It was clear that the elf could handle himself in battle. Though caught completely off-guard by the bear-like creature, he managed to vault from his mount’s back, the edges of his gloved hands searing with energy. As Asher watched, the furbolg advanced and narrowly missed with a powerful swipe to the elf’s head. The beast was rewarded with a fist to the snout. Snow flitted in all directions as the elf dove out of the enraged furbolg’s path, tossing a glowing purple orb that just grazed its matted hide. Its bellows echoed off the hills and through the trees. Asher’s eyes widened in tense horror as the elf’s mount was lifted bodily from the ground like a child’s doll. Its entrails spilled over the furbolg’s face as the thing took a bite of it’s soft underbelly, then tossed it aside. The young elf was obviously as shocked by the display, for he froze in his tracks.

A mistake, Asher thought.

A gargantuan paw connected with the elf’s midsection. For a moment, the two glared at each other face to face. Asher watched, the reins leaving welts in the backs of his hands, as the elf managed to cast one more spell before crumpling into the snow. Wounded, the snow beast limped away.

Asher had never quite gotten used to the sensation of fire coursing down through the veins in his fingertips. To him, there was something wildly unpredictable about the magic. Still, the approach seemed appropriate given his environment.

The massive snow beast went down easily. Asher was thankful that the freezing wind carried the stench of scorched hair and meat away from him. He passed the smoldering hole in the snow with barely a glance. The sunlight was beginning to wane. Curiously, Asher dismounted and crept to the elf’s prone body. Light gilded the sides of the unconscious elf’s face, and his hood had fallen away revealing a shock of scarlet hair. He was beautiful, but that was no surprise to Asher.

They all were.

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Being dead is weird. I always imagined it would be more…sparkly. Like glitter, but you feel it. Isn’t there supposed to be singing? I always heard there would be singing. Ooh, it would be great if Ninorra could sing here! Wherever here is. It’s cold, which I suppose makes a lot of sense, cold being the natural state of the body once death has set in. It’s interesting that the temperature should transfer to the…what is this? The “other side”? That always confused me. The other side of what? Anyway, I’m freezing. Do souls have nerves? I never thought to ponder that. It could be concluded that, yes, they do, since I’m experiencing this deep chill here. Wherever here is. The other side. Interesting place. Dark.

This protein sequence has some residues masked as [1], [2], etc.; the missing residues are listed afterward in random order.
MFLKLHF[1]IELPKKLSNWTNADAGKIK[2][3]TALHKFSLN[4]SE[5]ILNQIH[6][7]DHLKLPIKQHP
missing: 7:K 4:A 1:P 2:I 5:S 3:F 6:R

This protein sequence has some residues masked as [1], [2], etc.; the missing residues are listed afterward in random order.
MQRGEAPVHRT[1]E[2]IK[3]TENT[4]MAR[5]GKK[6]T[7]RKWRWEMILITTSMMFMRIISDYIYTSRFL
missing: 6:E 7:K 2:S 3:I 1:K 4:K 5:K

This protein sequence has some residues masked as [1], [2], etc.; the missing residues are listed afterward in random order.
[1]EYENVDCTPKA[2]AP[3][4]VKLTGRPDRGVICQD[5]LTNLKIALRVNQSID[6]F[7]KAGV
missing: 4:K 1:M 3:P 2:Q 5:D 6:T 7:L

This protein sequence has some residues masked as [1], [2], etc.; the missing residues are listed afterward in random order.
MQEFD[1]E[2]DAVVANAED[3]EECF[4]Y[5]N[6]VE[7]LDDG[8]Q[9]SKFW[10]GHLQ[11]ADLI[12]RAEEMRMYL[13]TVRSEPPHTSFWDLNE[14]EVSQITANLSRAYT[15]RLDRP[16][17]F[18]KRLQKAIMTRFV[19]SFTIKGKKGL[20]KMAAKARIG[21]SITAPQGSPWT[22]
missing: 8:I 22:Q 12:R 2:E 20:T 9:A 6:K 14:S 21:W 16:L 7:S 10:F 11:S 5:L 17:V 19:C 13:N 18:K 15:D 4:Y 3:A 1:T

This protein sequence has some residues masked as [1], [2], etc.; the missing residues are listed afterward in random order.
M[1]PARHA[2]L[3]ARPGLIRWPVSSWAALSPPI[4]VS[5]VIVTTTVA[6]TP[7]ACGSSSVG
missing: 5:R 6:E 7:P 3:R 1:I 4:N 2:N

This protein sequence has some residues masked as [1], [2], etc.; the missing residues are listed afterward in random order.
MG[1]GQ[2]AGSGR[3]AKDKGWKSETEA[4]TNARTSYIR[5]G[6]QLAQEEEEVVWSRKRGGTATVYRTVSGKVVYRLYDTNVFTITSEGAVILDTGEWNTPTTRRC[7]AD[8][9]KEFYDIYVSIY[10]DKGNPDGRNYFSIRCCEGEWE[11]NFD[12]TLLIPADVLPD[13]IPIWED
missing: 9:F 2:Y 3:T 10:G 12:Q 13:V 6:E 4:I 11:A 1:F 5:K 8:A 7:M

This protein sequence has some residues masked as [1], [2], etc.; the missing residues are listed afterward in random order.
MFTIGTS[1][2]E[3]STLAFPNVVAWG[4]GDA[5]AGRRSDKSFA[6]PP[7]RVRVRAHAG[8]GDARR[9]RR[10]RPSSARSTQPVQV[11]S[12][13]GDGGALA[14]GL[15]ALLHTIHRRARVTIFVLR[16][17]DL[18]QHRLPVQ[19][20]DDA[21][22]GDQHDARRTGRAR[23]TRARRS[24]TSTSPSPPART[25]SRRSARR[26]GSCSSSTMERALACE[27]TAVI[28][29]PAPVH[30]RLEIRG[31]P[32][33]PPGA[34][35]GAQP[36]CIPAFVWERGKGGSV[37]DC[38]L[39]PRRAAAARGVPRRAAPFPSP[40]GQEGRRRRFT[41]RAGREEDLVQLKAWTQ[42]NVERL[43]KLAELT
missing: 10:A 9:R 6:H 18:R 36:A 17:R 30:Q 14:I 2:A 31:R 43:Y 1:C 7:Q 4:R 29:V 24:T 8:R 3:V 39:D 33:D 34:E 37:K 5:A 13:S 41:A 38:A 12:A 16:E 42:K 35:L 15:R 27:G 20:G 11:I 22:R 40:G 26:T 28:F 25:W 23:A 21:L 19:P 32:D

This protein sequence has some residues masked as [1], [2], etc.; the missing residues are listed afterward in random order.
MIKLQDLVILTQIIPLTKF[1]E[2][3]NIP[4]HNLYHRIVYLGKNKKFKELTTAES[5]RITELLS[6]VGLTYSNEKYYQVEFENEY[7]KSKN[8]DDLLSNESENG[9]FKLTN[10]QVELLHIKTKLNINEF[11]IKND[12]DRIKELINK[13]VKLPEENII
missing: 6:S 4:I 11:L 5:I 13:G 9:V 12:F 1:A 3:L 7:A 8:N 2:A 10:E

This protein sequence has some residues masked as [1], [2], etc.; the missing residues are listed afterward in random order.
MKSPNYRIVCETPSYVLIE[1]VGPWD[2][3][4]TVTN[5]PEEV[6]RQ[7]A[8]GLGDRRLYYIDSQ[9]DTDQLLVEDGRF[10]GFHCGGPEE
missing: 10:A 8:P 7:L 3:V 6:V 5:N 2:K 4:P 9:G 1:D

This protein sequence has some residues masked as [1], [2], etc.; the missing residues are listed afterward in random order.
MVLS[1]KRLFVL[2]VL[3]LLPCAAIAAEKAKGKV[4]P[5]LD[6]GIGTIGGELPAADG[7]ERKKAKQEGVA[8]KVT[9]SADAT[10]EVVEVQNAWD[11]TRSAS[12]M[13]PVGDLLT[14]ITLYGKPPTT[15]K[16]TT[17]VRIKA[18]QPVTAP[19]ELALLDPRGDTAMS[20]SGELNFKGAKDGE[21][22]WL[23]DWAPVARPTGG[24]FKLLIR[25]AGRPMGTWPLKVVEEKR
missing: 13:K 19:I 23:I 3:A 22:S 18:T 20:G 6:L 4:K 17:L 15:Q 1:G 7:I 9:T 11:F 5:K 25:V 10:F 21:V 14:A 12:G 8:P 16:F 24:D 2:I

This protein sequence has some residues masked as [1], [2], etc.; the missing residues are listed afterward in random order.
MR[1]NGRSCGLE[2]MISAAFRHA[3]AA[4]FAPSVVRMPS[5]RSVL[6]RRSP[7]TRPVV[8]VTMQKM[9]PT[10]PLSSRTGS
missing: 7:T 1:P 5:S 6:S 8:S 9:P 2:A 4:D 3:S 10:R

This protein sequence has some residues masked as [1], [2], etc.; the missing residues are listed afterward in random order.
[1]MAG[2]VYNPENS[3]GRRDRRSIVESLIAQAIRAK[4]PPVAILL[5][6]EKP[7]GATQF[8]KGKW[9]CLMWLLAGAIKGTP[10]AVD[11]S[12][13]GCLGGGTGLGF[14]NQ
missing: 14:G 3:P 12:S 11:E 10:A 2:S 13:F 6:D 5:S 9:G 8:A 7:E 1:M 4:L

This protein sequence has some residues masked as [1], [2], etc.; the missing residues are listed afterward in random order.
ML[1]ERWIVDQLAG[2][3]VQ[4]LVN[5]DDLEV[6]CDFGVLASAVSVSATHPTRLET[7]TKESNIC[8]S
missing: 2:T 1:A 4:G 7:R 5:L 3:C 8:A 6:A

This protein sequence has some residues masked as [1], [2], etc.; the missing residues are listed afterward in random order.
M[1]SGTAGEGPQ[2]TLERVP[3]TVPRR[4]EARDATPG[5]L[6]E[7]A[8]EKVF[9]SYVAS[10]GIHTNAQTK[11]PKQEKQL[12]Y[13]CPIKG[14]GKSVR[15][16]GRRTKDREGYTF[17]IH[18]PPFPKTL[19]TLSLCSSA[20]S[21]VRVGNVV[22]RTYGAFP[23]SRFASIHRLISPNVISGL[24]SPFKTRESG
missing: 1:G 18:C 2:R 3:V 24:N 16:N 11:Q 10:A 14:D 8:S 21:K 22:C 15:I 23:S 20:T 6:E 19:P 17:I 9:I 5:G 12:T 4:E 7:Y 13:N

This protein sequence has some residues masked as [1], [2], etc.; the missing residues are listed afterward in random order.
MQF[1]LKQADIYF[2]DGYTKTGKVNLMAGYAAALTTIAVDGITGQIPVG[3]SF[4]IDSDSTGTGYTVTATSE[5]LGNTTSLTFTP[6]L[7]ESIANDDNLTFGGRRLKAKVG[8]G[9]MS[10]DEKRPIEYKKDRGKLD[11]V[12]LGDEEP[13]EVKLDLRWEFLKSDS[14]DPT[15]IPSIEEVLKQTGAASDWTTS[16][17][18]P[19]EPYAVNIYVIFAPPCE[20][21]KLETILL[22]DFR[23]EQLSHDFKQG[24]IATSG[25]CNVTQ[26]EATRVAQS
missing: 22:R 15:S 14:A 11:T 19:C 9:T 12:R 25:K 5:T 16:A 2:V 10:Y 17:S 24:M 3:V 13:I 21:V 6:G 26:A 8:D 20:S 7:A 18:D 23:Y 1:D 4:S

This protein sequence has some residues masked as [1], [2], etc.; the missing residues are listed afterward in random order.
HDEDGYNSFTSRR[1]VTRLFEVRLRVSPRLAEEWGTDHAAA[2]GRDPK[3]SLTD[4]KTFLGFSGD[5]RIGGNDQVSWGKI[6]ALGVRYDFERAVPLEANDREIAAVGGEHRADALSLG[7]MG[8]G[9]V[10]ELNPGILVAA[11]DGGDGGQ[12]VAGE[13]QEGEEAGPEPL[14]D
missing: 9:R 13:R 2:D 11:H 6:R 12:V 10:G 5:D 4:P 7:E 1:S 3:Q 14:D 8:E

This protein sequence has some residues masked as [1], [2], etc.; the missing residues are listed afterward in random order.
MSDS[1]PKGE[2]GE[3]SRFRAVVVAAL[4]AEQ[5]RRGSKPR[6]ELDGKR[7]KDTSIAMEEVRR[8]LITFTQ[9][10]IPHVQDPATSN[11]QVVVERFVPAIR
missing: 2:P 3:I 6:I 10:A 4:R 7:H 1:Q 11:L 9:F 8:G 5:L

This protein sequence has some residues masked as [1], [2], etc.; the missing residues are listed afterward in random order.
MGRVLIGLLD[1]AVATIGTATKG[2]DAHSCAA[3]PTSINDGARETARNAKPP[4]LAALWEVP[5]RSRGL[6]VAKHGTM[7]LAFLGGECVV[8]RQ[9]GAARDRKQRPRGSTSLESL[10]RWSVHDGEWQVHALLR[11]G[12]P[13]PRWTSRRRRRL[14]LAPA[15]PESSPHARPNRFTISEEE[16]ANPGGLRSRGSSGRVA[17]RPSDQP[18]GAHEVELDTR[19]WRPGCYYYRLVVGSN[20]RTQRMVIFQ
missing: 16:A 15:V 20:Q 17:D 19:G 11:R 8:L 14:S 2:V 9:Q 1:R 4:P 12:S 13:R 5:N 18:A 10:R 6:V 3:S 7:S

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Night whirled in its usual spiral over the makeshift camp. Asher poked the fire grudgingly and watched the weird shadows the embers made on the trees that surrounded them. It was quieter now that the elf had stopped talking in his sleep. Absently, Asher picked at his skin concealed beneath the thick fabric of his sleeve. This was definitely the one he had been sent to find.

A shame it wasn’t more challenging, he thought. He supposed he should have realized this; after all, there was only one westward road from the weird goblin outpost, and anyone traveling toward the hot mineral springs would have little choice but to follow that road. The elf had made the obvious choice, which was exactly contrary to what Asher’s papers had warned. According to his information, this one was more resourceful than he seemed, and constant vigilance was in order. Asher was also not to drink from any container other than the one he wore concealed on his hip.

The skin he had been playing at came loose and separated. Asher rolled it in his fingers for a moment and studied the elf. He laid propped against an exposed face of rock, no doubt warmed by the glowering fire. He looked nothing like his sister.